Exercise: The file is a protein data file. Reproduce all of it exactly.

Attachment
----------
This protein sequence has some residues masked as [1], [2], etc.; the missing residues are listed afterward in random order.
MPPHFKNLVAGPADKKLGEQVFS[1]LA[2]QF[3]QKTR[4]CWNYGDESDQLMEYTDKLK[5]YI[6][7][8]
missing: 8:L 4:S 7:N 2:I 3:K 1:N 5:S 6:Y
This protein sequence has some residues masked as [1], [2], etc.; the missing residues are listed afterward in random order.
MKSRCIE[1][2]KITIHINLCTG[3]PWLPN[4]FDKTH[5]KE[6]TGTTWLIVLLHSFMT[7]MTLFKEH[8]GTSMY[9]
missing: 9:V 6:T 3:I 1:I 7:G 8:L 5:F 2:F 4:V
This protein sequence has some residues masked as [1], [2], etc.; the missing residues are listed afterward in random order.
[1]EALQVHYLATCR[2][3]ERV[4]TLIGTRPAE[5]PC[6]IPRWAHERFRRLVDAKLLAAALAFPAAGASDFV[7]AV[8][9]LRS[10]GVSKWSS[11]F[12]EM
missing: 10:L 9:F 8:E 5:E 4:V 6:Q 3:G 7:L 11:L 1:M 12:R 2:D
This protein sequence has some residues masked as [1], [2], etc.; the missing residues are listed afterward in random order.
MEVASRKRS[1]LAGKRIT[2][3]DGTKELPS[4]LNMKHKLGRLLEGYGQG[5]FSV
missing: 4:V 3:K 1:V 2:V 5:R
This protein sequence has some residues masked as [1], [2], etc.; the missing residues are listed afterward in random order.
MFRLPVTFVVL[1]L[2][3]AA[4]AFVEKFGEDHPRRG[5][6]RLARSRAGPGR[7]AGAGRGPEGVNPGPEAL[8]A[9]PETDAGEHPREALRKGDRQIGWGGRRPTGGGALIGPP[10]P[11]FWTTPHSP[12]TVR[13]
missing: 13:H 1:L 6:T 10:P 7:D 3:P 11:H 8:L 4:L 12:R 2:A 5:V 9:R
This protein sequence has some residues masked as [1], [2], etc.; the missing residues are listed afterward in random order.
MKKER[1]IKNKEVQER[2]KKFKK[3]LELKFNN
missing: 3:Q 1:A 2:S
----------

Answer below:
This protein sequence has some residues masked as [1], [2], etc.; the missing residues are listed afterward in random order.
MPPHFKNLVAGPADKKLGEQVFS[1]LA[2]QF[3]QKTR[4]CWNYGDESDQLMEYTDKLK[5]YI[6][7][8]
missing: 8:L 4:S 7:N 2:I 3:K 1:N 5:S 6:Y
This protein sequence has some residues masked as [1], [2], etc.; the missing residues are listed afterward in random order.
MKSRCIE[1][2]KITIHINLCTG[3]PWLPN[4]FDKTH[5]KE[6]TGTTWLIVLLHSFMT[7]MTLFKEH[8]GTSMY[9]
missing: 9:V 6:T 3:I 1:I 7:G 8:L 5:F 2:F 4:V
This protein sequence has some residues masked as [1], [2], etc.; the missing residues are listed afterward in random order.
[1]EALQVHYLATCR[2][3]ERV[4]TLIGTRPAE[5]PC[6]IPRWAHERFRRLVDAKLLAAALAFPAAGASDFV[7]AV[8][9]LRS[10]GVSKWSS[11]F[12]EM
missing: 10:L 9:F 8:E 5:E 4:V 6:Q 3:G 7:L 11:L 1:M 12:R 2:D
This protein sequence has some residues masked as [1], [2], etc.; the missing residues are listed afterward in random order.
MEVASRKRS[1]LAGKRIT[2][3]DGTKELPS[4]LNMKHKLGRLLEGYGQG[5]FSV
missing: 4:V 3:K 1:V 2:V 5:R
This protein sequence has some residues masked as [1], [2], etc.; the missing residues are listed afterward in random order.
MFRLPVTFVVL[1]L[2][3]AA[4]AFVEKFGEDHPRRG[5][6]RLARSRAGPGR[7]AGAGRGPEGVNPGPEAL[8]A[9]PETDAGEHPREALRKGDRQIGWGGRRPTGGGALIGPP[10]P[11]FWTTPHSP[12]TVR[13]
missing: 13:H 1:L 6:T 10:P 7:D 3:P 11:H 8:L 4:L 12:R 2:A 5:V 9:R
This protein sequence has some residues masked as [1], [2], etc.; the missing residues are listed afterward in random order.
MKKER[1]IKNKEVQER[2]KKFKK[3]LELKFNN
missing: 3:Q 1:A 2:S